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How we gauge that pressure has changed over the last 21 years.

21 year pressure picIn 1998, the world was very different - dial-up modems still screeched through phone lines, France were poised to win the World Cup and NASA found water on the moon.

A less obvious change is in the attitudes to mental skills training. Now everyone from professional athletes to sales divisions knows the benefits of the right mental approach on performance. The core principles have remained the same, but as new people enter employment, organisations still need help in developing worthwhile skills.

New businesses in particular need to adopt best practice methods when it comes to upskilling their people.

The age of informed customers

The pressure on business owners is, in part, because the buying journey has been disrupted by the internet. Whether your customer wants a toaster or a global mainframe, there’s a wealth of online information including reviews, prices, jargon busters, typical costs and expected life spans. Each customer is an expert, in their own way, is more informed and has much more of an idea of exactly what they want. This in turn puts them further ahead in the buying process. With a period of ‘discovery’ or lead-in time, customers expect fast turnarounds and will walk away when they don’t achieve quick progress. While this sounds like a lot of pressure on sales people and business owners, well-informed consumers can actually be a positive for companies.

Focusing on the modern pressure of delivering to informed, decisive and demanding customers means that the core of businesses and their objectives need to be in place. These are the ‘foundational basics’ and one way to immunise businesses from the pressure of the modern environment is to double-down on getting the foundations right – allowing you to build a robust and successful working environment on top of them.

Making sure the foundational basics are in place could include things like:

  1. Ensuring the purposes of the business are clear and simple to all employees.

Does everyone understand what the business is trying to achieve – and furthermore, do they agree with it and support it?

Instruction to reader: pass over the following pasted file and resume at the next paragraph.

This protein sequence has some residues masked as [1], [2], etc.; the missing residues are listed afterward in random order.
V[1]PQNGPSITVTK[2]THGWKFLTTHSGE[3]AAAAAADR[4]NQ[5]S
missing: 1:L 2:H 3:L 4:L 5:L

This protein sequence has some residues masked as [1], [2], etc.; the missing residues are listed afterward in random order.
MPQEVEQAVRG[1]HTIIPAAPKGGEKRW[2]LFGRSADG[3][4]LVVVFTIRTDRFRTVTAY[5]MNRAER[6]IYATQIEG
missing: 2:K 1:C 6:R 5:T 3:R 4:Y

1. Giving employees the right skills, knowledge and resources to execute the company strategy.

Are your sales staff experts in what your products can offer customers?

Do support staff have the right skills to offer excellent service and make customers feel valued?

Are computer systems integrated and aligned to prevent delays and mistakes that cause complaints?

  1. Having a communication and management performance review process.

Feedback is essential and information flow about performance, including meetings, success insight and tracking progress can make a huge difference to a connected, high-performing environment.

  1. Identifying the risks and threats to the business.

Whether it’s internal pressure, competitor action or even problems caused by extreme weather understand the importance of making contingency plans to allow the business to successfully function.

  1. Taking care of the human element.

Keep staff motivated and find out what makes them feel valued and therefore engaged and hardworking.

In some cases, new businesses have an advantage over larger, established companies in this regard, as there’s the opportunity to ‘bake-in’ these foundational basics before the company grows and problems arise. There are a number of key questions to answer that will allow these basics to become part of the fabric of the business, including identifying exactly what product or service is being sold, why it’s valuable and modelling who you will be selling it to. Getting these answers will allow you to connect the two together, which should show you exactly what you need to do to get the product or service to market.

Not all pressure is bad pressure.

As much as we hear about the modern business environment, and the world in general, being more pressurised than ever before and the unhelpful impact this has, if you look at pressure as a potential catalyst for growth, it can make things a lot more manageable.

Getting the foundational basics of the business right, making sure they’re understood by everyone and so central to the company that they become second nature, allows staff to identify where the real pressure is coming from and devote their time and effort to meeting demands and responding to changing business needs.

The job of business owners and senior managers is to make sure the balance is right – that staff have enough stimuli to feel motivated to put effort in every day, but not so much that they’re unable to gain a sense of achievement and suffer from being overwhelmed.

 

Customer Centric Solutions (CCS) have been in the people business for over 20 years – round about the time we still had dial-up! Developing leaders, helping teams on the ground to understand their individual and group responsibilities is something we’re passionate about. Our flagship programme, Team Excellence is aimed at optimising the effectiveness of teams working at any level within the organisation. After all, these days pressure seems to find us all, no matter what kind of work we do.

Ask us about our complimentary Team Assessment tool and enjoy a one-hour feedback session at no extra charge. Contact us on (011) 728-5143 or complete the enquiry form here.

This article was adapted from one published by Performance Gazing Systems Ltd. CCS has been the South African partner to Gazing since 2006.

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